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[en]The Laboratory of the Future (LOF) is a joint team between CNRS, Rhodia and University of Bordeaux 1. It was created in October 2004, with the aim to develop high throughput tools and methodologies adapted to research in chemistry. From the industrial point of view, LOF’s objective is to have a significant impact on our productivity, through an increase of our capability to access basic data for processes as well as physico-chemical properties of complex systems. The academic project focuses on the study of soft condensed matter at a small scale, and the characterization of out of equilibrium systems.

The laboratory has actually provided the answer to this expressed necessity of an increase in productivity. Along the four years of the existence of the team, we have developed new tools and methodologies, based on a common and transversal approach : miniaturization and high throughput. The use of robotics and micro- or milli-fluidics has allowed us to develop more experiments at a time, with a better quality and reliability, at a much faster speed.

The transversal approach that we are using and the on-site cooperation of industrial and academic people have actually opened new battlefields for the research activities of both partners.

The Laboratory of the Future now represents a key asset for Rhodia to maintain its leadership on existing markets, as well as to be faster on new markets. Simultaneously, it has opened new areas for the academic scientists who have joined the laboratory, and significant advances have been made in the field of the use of fluidics. This has been materialized by numerous publications in highly ranked journals. Along with the development of new tools, comprehensive studies have permitted significant progress in areas of the understanding the generation of jets and droplets in microfluidics, the behavior of flows and co-flows and related rheological properties, or the generation of crystallization from homogeneous systems.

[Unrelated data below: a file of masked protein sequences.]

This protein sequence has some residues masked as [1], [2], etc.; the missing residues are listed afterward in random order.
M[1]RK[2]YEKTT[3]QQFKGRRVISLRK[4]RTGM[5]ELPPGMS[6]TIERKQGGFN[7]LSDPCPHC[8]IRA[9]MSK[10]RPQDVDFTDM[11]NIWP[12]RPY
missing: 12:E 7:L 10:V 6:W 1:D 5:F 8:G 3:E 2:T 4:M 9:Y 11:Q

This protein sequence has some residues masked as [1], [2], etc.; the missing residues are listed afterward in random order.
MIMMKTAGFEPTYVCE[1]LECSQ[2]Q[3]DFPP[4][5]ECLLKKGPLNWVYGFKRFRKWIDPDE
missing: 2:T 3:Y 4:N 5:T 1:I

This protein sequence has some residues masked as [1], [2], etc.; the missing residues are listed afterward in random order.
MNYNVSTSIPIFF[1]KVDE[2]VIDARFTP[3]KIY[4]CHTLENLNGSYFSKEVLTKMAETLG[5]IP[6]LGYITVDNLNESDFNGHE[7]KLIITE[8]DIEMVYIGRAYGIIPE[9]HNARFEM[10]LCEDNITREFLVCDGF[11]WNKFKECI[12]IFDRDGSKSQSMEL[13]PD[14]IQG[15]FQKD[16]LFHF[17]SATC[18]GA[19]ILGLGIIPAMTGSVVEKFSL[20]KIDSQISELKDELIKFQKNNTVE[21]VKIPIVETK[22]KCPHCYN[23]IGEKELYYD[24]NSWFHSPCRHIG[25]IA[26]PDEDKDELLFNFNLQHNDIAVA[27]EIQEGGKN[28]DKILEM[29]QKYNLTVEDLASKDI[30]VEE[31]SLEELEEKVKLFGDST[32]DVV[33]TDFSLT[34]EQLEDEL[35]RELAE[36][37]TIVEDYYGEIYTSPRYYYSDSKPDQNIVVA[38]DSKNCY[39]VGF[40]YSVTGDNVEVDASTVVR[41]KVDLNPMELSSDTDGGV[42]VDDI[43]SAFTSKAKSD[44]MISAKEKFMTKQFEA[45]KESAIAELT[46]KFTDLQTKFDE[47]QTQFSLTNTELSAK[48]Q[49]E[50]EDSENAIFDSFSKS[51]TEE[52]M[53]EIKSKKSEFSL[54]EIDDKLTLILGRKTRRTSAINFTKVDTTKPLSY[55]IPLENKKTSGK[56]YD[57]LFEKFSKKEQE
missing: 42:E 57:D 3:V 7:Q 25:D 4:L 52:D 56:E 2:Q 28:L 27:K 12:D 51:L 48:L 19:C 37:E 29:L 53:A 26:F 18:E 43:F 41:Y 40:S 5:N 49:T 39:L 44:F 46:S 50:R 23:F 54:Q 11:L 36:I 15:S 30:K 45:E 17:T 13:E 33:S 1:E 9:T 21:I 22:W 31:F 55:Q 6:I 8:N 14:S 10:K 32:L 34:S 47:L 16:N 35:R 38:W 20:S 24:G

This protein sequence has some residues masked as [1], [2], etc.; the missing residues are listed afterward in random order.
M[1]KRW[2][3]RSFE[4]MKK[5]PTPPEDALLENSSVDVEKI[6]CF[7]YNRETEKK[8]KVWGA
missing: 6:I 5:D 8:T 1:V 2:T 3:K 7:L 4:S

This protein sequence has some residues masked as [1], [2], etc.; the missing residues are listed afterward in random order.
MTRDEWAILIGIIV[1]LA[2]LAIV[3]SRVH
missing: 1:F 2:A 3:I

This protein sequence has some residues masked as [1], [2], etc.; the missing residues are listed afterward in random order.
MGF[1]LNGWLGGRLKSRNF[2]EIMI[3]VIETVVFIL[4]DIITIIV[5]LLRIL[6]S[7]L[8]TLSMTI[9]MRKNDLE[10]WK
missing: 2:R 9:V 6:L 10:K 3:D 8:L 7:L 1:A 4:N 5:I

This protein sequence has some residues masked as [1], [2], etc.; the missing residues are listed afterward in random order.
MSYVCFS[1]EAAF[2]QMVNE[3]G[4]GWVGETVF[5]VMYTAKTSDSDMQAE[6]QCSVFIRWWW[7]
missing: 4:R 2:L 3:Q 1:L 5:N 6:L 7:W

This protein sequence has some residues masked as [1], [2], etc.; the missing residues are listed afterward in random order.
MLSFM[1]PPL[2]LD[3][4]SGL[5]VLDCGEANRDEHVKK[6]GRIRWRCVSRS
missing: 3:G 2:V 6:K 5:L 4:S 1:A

We do have now a very extensive and diversified tool box. In addition, the development of skills and competencies at the highest level allows us to develop new programs, with both academic and industrial stakes. They are related to three main scientific and technical domains at the milli-, micro- and/or nano-fluidic scales : the behavior of complex fluids, the study of chemical reactions, and the generation of new materials. In all cases, working at the lowest dimensions as possible will open new fields of possibilities, both fundamental and applied."

Patrick Maestro, director of the LOF.